A Supreme Court order to evict jhuggis across the city has left thousands facing an uncertain future, with residents saying they are more financially strained and marginalised than they have ever been.
On August 31, a Supreme Court bench of Justices Arun Mishra, B R Gavai and Krishna Murari directed that jhuggis or ‘encroachments’ in safety areas near railway tracks “be removed within a period of three months and no interference, political or otherwise, should be there and no Court shall grant any stay with respect to removal of the encroachments in the area in question”.
It went on to state in its order, “In case any interim order is granted with respect to encroachments, which have been made along railway tracks, that shall not be effective.”
An affidavit filed by Ashwani Kumar Yadav, Additional Divisional Railway Manager at DRM office, estimated that out of 140 km of railway track in Delhi, “about 70 km route length of track is affected by large jhuggi jhopri clusters existing in close vicinity of the tracks. These clusters sum up to a total of about 48,000 jhuggies in the region adjacent to railway tracks”.
While the order does not name specific locations, housing rights activists are trying to inform and prepare residents of such areas. “The specific areas are not properly defined but we are trying to let the people in areas likely to be affected know. Some of those near railway tracks are Shakurbasti, the jhuggis under Safdarjung flyover, in Pul Mithai, Anna Nagar, Mayapuri and Kirti Nagar. The people are not even aware that such an order has been passed,” said Abdul Shakeel, a member of Basti Suraksha Manch.
Residents, meanwhile, are still reeling under the economic effects of the national lockdown. Subodh Bind (43), a resident of the Pul Mithai slum who is a streetside vendor selling masalas, had just returned to Delhi from his village on Thursday when he heard about the order. “There are around three jhuggi clusters near the railway tracks here — with 56, 35 and around 60 households. Most of the people work as streetside vendors and their income has dried up by the lockdown. I went back to my village in Bihar in June because of this. I have left my two children and came back to try and work again and now this has happened,” he said.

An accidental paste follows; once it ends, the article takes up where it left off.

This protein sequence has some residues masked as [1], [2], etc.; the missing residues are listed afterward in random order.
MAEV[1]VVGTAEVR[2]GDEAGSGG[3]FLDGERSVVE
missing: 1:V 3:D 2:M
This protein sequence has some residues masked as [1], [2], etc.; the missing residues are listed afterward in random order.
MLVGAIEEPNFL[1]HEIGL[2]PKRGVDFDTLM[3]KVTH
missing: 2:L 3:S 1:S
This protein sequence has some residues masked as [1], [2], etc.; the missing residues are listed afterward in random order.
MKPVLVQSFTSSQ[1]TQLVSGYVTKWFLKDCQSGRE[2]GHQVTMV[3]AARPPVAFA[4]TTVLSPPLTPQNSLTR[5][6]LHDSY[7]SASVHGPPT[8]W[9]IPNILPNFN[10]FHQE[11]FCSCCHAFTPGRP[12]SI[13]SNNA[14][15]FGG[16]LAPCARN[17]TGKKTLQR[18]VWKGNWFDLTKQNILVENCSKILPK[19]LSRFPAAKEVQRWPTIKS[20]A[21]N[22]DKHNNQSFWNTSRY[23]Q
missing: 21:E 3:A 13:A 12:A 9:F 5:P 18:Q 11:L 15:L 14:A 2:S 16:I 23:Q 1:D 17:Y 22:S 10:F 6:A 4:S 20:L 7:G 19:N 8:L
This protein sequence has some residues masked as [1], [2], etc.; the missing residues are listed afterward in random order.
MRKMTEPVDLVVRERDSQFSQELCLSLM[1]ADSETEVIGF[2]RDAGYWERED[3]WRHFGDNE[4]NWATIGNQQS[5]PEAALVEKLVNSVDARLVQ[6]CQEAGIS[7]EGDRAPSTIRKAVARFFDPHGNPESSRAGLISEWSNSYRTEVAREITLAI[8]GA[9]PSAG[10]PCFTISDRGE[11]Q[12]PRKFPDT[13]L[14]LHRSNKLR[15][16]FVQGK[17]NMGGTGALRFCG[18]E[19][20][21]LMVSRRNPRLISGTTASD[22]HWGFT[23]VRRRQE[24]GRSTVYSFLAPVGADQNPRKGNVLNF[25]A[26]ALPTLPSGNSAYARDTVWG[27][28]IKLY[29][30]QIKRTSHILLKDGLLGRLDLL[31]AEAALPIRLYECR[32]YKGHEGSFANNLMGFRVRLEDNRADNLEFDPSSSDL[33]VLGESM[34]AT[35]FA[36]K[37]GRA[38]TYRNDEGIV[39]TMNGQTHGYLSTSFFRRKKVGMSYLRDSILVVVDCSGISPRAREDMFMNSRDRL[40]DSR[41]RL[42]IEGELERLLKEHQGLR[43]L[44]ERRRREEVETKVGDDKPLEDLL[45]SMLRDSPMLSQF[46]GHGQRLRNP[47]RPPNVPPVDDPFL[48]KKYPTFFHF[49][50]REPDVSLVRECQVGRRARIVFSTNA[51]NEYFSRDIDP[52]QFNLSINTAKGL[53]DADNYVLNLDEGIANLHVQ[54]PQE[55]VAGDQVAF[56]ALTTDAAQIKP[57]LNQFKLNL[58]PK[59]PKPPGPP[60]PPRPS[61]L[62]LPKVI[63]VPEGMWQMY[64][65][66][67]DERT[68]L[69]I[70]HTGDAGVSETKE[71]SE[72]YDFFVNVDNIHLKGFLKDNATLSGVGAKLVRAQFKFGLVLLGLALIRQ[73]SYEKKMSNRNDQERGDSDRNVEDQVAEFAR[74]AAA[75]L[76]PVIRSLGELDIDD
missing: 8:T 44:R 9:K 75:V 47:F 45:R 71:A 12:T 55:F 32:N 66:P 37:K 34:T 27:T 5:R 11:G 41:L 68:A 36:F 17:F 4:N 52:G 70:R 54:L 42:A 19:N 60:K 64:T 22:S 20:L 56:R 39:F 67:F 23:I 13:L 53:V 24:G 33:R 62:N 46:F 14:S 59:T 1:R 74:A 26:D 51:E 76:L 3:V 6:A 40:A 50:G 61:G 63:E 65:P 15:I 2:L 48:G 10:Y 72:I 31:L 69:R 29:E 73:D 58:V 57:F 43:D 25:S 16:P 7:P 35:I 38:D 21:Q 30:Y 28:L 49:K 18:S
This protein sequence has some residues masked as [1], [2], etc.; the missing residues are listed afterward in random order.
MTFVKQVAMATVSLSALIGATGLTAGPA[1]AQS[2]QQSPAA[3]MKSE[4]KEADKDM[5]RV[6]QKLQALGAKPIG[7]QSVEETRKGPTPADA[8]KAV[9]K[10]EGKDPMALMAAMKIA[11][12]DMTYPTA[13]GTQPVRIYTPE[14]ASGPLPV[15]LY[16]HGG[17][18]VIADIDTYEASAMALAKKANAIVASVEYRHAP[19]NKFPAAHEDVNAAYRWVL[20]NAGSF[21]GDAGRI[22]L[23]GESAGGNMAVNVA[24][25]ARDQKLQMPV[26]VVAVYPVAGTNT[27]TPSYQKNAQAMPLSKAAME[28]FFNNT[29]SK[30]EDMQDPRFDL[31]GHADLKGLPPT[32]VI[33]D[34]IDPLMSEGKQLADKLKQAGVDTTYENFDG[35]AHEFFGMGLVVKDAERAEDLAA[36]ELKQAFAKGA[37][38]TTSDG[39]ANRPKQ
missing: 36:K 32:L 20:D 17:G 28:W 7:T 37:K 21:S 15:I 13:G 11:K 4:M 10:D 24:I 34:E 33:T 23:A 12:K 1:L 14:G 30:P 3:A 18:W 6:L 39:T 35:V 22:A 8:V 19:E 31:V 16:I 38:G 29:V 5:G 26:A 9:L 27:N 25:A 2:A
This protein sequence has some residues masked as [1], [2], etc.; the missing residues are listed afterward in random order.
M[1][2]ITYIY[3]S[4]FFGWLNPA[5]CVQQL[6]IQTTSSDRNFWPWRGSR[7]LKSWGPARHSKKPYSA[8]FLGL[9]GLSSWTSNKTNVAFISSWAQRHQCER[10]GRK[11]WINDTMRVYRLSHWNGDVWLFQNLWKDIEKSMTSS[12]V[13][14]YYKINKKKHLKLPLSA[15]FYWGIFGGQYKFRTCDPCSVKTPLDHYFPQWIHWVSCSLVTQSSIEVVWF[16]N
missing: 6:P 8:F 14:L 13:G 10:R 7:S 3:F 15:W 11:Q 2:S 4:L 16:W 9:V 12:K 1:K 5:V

In March last year, the Delhi High Court had passed a landmark judgment on housing rights while ruling on the eviction by the Railways in Shakurbasti jhuggi area. The court had made it clear that there was no imminent possibility of their eviction until a survey was conducted to identify all those who were eligible for rehabilitation according to the DUSIB’s 2015 Delhi Slum and JJ Rehabilitation and Relocation Policy; arrangements for rehabilitation made; and if relocation was required, the residents were to be given adequate time to move to the new site — a principle which was to be followed in the case of any eviction.
“The new order is surprising because jhuggis along the railway tracks are covered by last year’s High Court decision. Since jhuggi dwellers represented by various petitioners were not made parties before the Supreme Court, this vital policy and court order was not brought to its notice. If this order is implemented without rehabilitation, great distress will be caused to thousands of families already in grave danger due to Covid,” said Choudhary Ali Zia Kabir, a housing rights activist who has represented jhuggi dwellers in numerous eviction cases.
Said Muhammad Kalimuddin, a Shakurbasti resident who is currently in his village in Bihar’s Madhepura: “Most men worked in loading and unloading cement from trains at Shakurbasti station. That has stopped. Around 70% people had gone back to their villages but are now slowly returning.”
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